Transforming the Global Food System for Better Health

Transforming the Global Food System for Better Health

Healthy, sustainable, and resilient food systems require changes in food policies and private-sector engagement

Khoudia Ndiaye carries a container with eggplants she freshly harvested for the market.
Khoudia Ndiaye carries a container with eggplants she freshly harvested for the market, in the outskirts of Notto Gouye Diama village, Thies region, in Senegal, on January 24, 2023. REUTERS/Zohra Bensemra

Since the Green Revolution in the mid-twentieth century, the global food system has succeeded in boosting agricultural production, reducing acute and chronic malnutrition, and helping people escape poverty. These successes, however, are increasingly overshadowed by the health, environmental, and social threats that modern food systems create. Fortunately, momentum around the world is building to tackle those threats and produce another revolution in the global food system with local human and planetary health benefits.  

Real Progress 

The global food system has achieved the goals that the Green Revolution sought to catalyze—efficiently feed growing populations. Since the 1960s, agricultural yields have increased and food security has improved through more universal access to high-yielding seed varieties, chemical fertilizers, and controlled irrigation systems.  

For example, from 1970 to 1995, rice and wheat yields in Asia doubled from 313 to 650 million tons per year, helping reduce poverty by half and increase calories consumed by the average Asian by 35%. During the same period, industrial farming practices across Europe and the United States produced large quantities of calorie-rich rice, wheat, and corn with increasing efficiency. 

A Thai farmer works on her terraced rice field.
A Thai farmer works on her terraced rice field, in Pu Luong, Vietnam, on February 29, 2020. REUTERS/Kham

The efficiency gains in agricultural production meant that regular, large-scale, and catastrophic famines became an infrequent phenomenon. The proportion of people experiencing hunger fell from 14.7% to 10.6% between 2000 and 2015. The world also made enormous progress on malnutrition—the prevalence of child stunting dropped from 40% to 23% between 1990 and 2015.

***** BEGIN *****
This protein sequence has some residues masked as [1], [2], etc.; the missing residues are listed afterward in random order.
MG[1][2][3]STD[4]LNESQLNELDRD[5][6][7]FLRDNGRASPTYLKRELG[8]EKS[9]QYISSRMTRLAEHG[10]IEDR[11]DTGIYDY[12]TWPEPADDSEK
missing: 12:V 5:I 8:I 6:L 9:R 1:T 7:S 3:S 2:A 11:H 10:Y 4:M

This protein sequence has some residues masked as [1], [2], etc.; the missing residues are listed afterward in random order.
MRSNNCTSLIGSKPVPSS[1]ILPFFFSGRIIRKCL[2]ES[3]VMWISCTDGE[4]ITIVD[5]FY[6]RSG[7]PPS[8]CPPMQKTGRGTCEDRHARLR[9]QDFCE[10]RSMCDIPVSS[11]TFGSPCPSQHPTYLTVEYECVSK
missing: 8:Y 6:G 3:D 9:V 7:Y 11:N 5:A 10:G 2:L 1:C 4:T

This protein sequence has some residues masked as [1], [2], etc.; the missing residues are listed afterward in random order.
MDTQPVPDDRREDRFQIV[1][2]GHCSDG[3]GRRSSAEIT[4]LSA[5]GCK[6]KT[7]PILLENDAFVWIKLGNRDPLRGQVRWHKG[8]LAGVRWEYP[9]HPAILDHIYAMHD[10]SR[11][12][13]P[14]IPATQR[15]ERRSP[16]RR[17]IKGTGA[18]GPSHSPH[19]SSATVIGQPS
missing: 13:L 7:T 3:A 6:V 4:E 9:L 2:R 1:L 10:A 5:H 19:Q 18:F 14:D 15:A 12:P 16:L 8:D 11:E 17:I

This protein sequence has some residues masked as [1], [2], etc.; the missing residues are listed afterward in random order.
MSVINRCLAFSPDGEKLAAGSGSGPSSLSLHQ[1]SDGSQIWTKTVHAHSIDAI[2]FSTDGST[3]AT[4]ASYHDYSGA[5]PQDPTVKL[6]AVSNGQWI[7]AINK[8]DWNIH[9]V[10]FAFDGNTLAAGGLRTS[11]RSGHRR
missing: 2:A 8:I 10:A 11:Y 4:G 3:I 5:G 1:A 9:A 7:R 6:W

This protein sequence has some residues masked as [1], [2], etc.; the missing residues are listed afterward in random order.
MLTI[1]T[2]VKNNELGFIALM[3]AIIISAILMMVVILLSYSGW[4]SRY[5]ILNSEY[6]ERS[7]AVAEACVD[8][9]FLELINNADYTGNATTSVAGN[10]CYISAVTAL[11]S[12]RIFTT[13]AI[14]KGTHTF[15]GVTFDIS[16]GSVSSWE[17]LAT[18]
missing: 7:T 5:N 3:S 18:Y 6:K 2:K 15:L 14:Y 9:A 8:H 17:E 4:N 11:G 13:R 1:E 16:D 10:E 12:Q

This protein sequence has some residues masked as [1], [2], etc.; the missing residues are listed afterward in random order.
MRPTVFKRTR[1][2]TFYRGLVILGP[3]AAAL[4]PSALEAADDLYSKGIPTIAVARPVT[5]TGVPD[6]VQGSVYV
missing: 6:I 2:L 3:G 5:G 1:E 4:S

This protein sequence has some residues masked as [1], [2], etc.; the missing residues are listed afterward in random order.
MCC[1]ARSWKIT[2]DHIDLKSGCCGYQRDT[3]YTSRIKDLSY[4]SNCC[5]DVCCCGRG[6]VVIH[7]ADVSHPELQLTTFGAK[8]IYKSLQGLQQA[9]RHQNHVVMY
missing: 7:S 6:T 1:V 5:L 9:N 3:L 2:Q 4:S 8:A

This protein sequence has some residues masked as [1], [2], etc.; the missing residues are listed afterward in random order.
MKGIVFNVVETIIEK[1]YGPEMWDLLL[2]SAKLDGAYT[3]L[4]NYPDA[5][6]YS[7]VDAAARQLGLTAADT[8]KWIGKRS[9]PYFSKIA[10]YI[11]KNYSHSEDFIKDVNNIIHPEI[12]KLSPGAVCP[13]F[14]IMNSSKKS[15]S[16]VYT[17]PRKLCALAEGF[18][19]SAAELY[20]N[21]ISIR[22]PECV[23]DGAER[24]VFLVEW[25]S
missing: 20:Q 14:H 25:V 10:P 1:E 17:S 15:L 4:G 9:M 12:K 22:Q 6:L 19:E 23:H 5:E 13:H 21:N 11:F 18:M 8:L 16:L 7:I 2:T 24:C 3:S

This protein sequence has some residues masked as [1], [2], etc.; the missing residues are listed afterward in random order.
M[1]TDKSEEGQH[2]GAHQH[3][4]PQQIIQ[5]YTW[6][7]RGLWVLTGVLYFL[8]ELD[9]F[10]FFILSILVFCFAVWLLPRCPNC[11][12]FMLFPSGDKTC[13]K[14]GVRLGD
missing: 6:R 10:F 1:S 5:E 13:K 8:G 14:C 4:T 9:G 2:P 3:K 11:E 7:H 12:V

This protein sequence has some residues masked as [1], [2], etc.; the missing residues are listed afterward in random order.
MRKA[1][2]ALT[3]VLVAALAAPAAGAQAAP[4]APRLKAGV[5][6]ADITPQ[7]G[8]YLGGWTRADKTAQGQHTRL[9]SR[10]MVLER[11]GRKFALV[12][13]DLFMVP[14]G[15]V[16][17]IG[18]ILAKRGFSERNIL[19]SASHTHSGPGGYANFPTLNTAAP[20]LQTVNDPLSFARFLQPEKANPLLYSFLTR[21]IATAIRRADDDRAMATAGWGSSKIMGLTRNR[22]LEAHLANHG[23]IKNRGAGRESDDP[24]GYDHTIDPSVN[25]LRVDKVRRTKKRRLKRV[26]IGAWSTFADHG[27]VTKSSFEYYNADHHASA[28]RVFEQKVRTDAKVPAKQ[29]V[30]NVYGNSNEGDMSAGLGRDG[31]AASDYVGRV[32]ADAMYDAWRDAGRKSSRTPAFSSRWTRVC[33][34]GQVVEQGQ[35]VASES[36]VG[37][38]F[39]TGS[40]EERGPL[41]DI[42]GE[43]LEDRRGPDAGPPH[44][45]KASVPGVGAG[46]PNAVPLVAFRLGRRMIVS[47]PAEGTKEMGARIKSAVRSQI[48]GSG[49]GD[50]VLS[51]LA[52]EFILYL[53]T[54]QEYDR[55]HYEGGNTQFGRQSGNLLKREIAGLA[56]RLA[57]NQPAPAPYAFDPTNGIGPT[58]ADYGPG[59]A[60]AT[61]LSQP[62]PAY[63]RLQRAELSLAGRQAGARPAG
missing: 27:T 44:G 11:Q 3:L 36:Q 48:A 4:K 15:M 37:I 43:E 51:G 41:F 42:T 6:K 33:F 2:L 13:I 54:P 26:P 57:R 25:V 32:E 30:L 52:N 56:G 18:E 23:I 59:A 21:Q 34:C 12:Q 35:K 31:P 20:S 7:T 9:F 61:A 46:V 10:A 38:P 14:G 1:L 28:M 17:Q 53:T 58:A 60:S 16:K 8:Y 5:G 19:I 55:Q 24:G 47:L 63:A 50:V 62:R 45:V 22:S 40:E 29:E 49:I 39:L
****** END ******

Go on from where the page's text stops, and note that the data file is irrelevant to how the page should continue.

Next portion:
Real Problems 

Although progress on increasing agricultural yields and reducing malnutrition and poverty has been significant, the global food system is failing by other crucial standards. High-yielding, monocrop-centric food production generates negative externalities for human and environmental health, and lacks resilience mechanisms for adapting to climate change. As a result, the natural environment and human health are in jeopardy. 

The planetary health impacts of the present global food system are catastrophic. Continued population growth produces an ever-increasing expansion of cultivated land. That expansion harms biodiversity, stresses global freshwater availability—of which food systems annually consume 70%—diminishes soil health, and triggers potentially irreversible environmental damage from the agricultural runoff of nitrogen and phosphorous. In addition, food systems emit between 25% and 30% of total global greenhouse gases annually.  

Food systems emit between 25% and 30% of total global greenhouse gases annually

The harmful impacts on human health are also increasingly clear. The hyper-efficient global food system now struggles to deliver nutritious, healthy diets equitably. After a period of prolonged decline, hunger and malnutrition are rising around the world. The United Nations reports that more than 333 million people are acutely hungry—200 million more than before the COVID-19 pandemic. More than 150 million children are chronically malnourished and physically and often mentally underdeveloped for their age. Around 3 billion people suffer from micronutrient deficiencies. Approximately 2.5 billion adults are overweight, including 890 million living with obesity. Diet-related chronic diseases, such as cardiovascular disease and diabetes, are skyrocketing and stressing health-care systems, economies, and households around the world. 

Earlier this year, the Food System Economics Commission estimated that the health, environmental, and social costs created by food systems collectively amount to $15 trillion per year. That amount is equivalent to 12% of global GDP in 2020 and is greater than the economic value that food systems generate.  

Those unaccounted costs disproportionally affect low-income countries and communities. For such countries, the burden represents more than 25% of their annual GDP, relative to less than 12% in middle-income and 8% in high-income countries. The costs associated with poverty and undernourishment are also the most significant in low-income countries.   

Real Acceptance 

Although dysfunctional food systems continue to damage communities around the world, momentum is growing across the private sector, civil society, academia, and governments to tackle the root causes and consequences of broken global food systems. For example, the recent twenty-eighth Conference of the Parties (COP28) in Dubai was a watershed moment for raising global political recognition of food systems as a priority sector for climate mitigation and adaptation.